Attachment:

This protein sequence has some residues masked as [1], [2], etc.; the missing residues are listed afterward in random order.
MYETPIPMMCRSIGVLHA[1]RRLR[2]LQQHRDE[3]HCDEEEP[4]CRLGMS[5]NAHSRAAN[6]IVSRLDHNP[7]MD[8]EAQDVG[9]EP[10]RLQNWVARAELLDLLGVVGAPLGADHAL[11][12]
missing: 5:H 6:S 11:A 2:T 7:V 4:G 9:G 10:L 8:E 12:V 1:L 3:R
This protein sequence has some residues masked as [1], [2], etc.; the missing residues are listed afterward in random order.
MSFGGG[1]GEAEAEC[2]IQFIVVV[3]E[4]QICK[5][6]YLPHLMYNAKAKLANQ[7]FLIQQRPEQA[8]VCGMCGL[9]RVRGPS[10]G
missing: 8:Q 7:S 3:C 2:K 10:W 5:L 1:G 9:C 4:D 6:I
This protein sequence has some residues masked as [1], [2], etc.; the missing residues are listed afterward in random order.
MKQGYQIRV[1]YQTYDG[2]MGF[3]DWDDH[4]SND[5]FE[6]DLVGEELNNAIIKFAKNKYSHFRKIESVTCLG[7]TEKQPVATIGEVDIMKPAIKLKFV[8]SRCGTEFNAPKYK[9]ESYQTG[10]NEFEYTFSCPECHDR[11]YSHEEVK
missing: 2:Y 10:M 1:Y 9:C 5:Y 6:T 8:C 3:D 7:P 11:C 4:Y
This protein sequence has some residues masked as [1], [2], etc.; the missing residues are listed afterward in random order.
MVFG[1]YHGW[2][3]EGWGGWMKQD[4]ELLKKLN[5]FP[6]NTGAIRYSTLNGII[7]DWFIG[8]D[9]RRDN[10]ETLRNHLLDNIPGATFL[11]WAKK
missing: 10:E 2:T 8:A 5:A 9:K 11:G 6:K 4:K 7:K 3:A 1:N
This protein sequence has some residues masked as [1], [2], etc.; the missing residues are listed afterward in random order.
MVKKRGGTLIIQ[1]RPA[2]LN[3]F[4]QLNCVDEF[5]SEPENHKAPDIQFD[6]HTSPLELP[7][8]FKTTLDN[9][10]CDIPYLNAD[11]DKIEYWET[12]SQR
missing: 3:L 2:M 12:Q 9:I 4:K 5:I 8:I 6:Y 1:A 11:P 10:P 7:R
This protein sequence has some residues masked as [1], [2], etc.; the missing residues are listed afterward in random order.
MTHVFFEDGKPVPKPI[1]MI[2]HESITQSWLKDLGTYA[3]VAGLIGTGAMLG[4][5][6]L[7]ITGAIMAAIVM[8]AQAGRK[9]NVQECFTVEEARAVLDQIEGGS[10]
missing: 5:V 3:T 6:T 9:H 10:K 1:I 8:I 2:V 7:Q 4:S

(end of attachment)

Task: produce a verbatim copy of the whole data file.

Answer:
This protein sequence has some residues masked as [1], [2], etc.; the missing residues are listed afterward in random order.
MYETPIPMMCRSIGVLHA[1]RRLR[2]LQQHRDE[3]HCDEEEP[4]CRLGMS[5]NAHSRAAN[6]IVSRLDHNP[7]MD[8]EAQDVG[9]EP[10]RLQNWVARAELLDLLGVVGAPLGADHAL[11][12]
missing: 5:H 6:S 11:A 2:T 7:V 4:G 9:G 10:L 8:E 12:V 1:L 3:R
This protein sequence has some residues masked as [1], [2], etc.; the missing residues are listed afterward in random order.
MSFGGG[1]GEAEAEC[2]IQFIVVV[3]E[4]QICK[5][6]YLPHLMYNAKAKLANQ[7]FLIQQRPEQA[8]VCGMCGL[9]RVRGPS[10]G
missing: 8:Q 7:S 3:C 2:K 10:W 5:L 1:G 9:C 4:D 6:I
This protein sequence has some residues masked as [1], [2], etc.; the missing residues are listed afterward in random order.
MKQGYQIRV[1]YQTYDG[2]MGF[3]DWDDH[4]SND[5]FE[6]DLVGEELNNAIIKFAKNKYSHFRKIESVTCLG[7]TEKQPVATIGEVDIMKPAIKLKFV[8]SRCGTEFNAPKYK[9]ESYQTG[10]NEFEYTFSCPECHDR[11]YSHEEVK
missing: 2:Y 10:M 1:Y 9:C 5:Y 6:T 8:C 3:D 7:P 11:C 4:Y
This protein sequence has some residues masked as [1], [2], etc.; the missing residues are listed afterward in random order.
MVFG[1]YHGW[2][3]EGWGGWMKQD[4]ELLKKLN[5]FP[6]NTGAIRYSTLNGII[7]DWFIG[8]D[9]RRDN[10]ETLRNHLLDNIPGATFL[11]WAKK
missing: 10:E 2:T 8:A 5:A 9:K 11:G 6:K 4:K 7:K 3:A 1:N
This protein sequence has some residues masked as [1], [2], etc.; the missing residues are listed afterward in random order.
MVKKRGGTLIIQ[1]RPA[2]LN[3]F[4]QLNCVDEF[5]SEPENHKAPDIQFD[6]HTSPLELP[7][8]FKTTLDN[9][10]CDIPYLNAD[11]DKIEYWET[12]SQR
missing: 3:L 2:M 12:Q 9:I 4:K 5:I 8:I 6:Y 1:A 11:P 10:P 7:R
This protein sequence has some residues masked as [1], [2], etc.; the missing residues are listed afterward in random order.
MTHVFFEDGKPVPKPI[1]MI[2]HESITQSWLKDLGTYA[3]VAGLIGTGAMLG[4][5][6]L[7]ITGAIMAAIVM[8]AQAGRK[9]NVQECFTVEEARAVLDQIEGGS[10]
missing: 5:V 3:T 6:T 9:H 10:K 1:I 8:I 2:V 7:Q 4:S